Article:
Start with Joel Greenblatt: Not only is he excellent at outperforming the market – he managed an annualized return of 50% over the course of a decade at Gotham Capital – he also has an unusual sense of humor. I like to think it’s why the cover of one of his books is covered in $100 bills and that perhaps he named his fund, Gotham Capital, in homage to Batman.
The Little Book That Still Beats the Market – this book introduces Joel Greenblatt’s “magic formula” for investing. Whether you want to take this approach or not, the book does an excellent job explaining what he believes are the most important metrics: earnings yield and return on capital. This is described in an incredibly simple and insightful way.
I would actually follow with another of Greenblatt’s books: You Can Be a Stock Market Genius – ignore the cheesy title and book cover, this is a brilliant text. It does an incredible job explaining the advantage of the individual over Wall Street professionals, and it does so with simple language. Consider his comments on concentrated investing:
Statistics say that owning just two stocks eliminates 46 percent of the nonmarket risk of owning just one stock. This type of risk is supposedly reduced by 72 percent with a four-stock portfolio, by 81 percent with eight stocks, 93 percent with 16 stocks, 96 percent with 32 stocks, and 99 percent with 500 stocks. Without quibbling over the accuracy of these particular statistics, two things should be remembered:
1. After purchasing six or eight stocks in different industries, the benefit of adding even more stocks to your portfolio in an effort to decrease risk is small, and
2. Overall market risk will not be eliminated merely by adding more stocks to your portfolio.
After that I would move on to Howard Marks’ book The Most Important Thing Illuminated. The book is annotated by some of the greatest investors including Christopher Davis, Joel Greenblatt, Paul Johnson and Seth Klarman, which makes it truly unique. Marks also does an excellent job of explaining difficult concepts in simple terms, and uses a lot of anecdotal or historical references that make the text enjoyable.
Also, read his memos: Memos from Howard Marks
Next, I would pick up The Little Book of Valuation by Aswath Damodaran (professor and investor). This will permit diving a little deeper into the math (not that it’s complicated). In fact, Damodaran writes in his introduction:
I believe that valuation, at its core, is simple, and anyone who is willing to spend time collecting and analyzing information can do it. I show you how in this book.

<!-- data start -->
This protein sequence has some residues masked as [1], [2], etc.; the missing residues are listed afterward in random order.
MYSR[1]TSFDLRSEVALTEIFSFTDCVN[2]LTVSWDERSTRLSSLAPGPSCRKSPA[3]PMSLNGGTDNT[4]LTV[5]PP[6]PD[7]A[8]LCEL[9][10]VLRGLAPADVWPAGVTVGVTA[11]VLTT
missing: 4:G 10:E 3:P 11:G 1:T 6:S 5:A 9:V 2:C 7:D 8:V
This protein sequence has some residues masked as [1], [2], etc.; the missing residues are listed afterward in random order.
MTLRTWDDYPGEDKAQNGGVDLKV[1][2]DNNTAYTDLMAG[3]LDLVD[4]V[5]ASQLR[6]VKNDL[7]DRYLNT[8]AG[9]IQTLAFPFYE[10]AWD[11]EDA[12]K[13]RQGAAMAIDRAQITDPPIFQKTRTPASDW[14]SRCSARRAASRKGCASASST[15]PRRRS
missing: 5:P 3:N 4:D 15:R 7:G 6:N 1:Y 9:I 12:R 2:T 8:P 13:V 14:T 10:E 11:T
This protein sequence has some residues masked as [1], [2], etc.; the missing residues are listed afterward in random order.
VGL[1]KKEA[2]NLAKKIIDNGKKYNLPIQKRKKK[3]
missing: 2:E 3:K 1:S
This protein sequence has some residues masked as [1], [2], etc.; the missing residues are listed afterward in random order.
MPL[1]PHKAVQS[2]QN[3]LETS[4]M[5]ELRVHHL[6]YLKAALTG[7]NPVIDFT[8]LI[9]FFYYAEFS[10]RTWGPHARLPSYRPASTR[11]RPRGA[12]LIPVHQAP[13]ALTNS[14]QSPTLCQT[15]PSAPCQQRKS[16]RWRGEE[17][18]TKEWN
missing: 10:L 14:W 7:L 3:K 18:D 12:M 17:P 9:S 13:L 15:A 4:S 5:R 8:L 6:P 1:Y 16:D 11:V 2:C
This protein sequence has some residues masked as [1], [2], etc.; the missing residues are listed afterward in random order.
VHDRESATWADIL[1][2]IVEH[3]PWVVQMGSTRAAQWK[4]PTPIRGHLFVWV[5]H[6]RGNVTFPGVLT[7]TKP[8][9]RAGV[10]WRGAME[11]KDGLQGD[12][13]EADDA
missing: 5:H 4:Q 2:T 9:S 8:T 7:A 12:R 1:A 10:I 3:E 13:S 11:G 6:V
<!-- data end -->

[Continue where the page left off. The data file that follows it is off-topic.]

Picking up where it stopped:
And in the first chapter:
“When valuing an asset, use the simplest model you can. If you can value an asset with three inputs, don’t use five. If you can value a company with three years of forecasts, forecasting 10 years of cash flows is asking for trouble. Less is more.”
After that the book dives right in with time value of money, acct 101, multiples and specific examples. (Don’t let the title fool you, the book contains an incredible amount of information).
Also, check out his blog: Musings on Markets
Finally, I have to recommend Irrational Exuberance – it is one of my favorite books on markets. The intro describes it well “this book is really about the behavior of all speculative markets, about human vulnerability to error, and about the instabilities of the capitalist system.” Written by Robert Shiller, this text is a little more dense, but it is brilliant.
The amazing thing about all of these texts is that they are pretty easy to read. If this subject genuinely interests you, it should not be difficult to work through these.
Additional writers / resources worth following:
Charlie Munger – Anything he writes is worth reading.
Berkshire Hathaway Annual
Reports – http://www.berkshirehathaway.com…
Michael Mauboussin – Reflections on the Ten Attributes of Great Investors (recent example)
John C Bogle – Founder and retired CEO of Vanguard – http://johncbogle.com/wordpress/…
Barron’s often publishes great interviews that offer a lot of insight as well.
And if you’re willing to commit to dense material:
Note: Originally answered on Quora.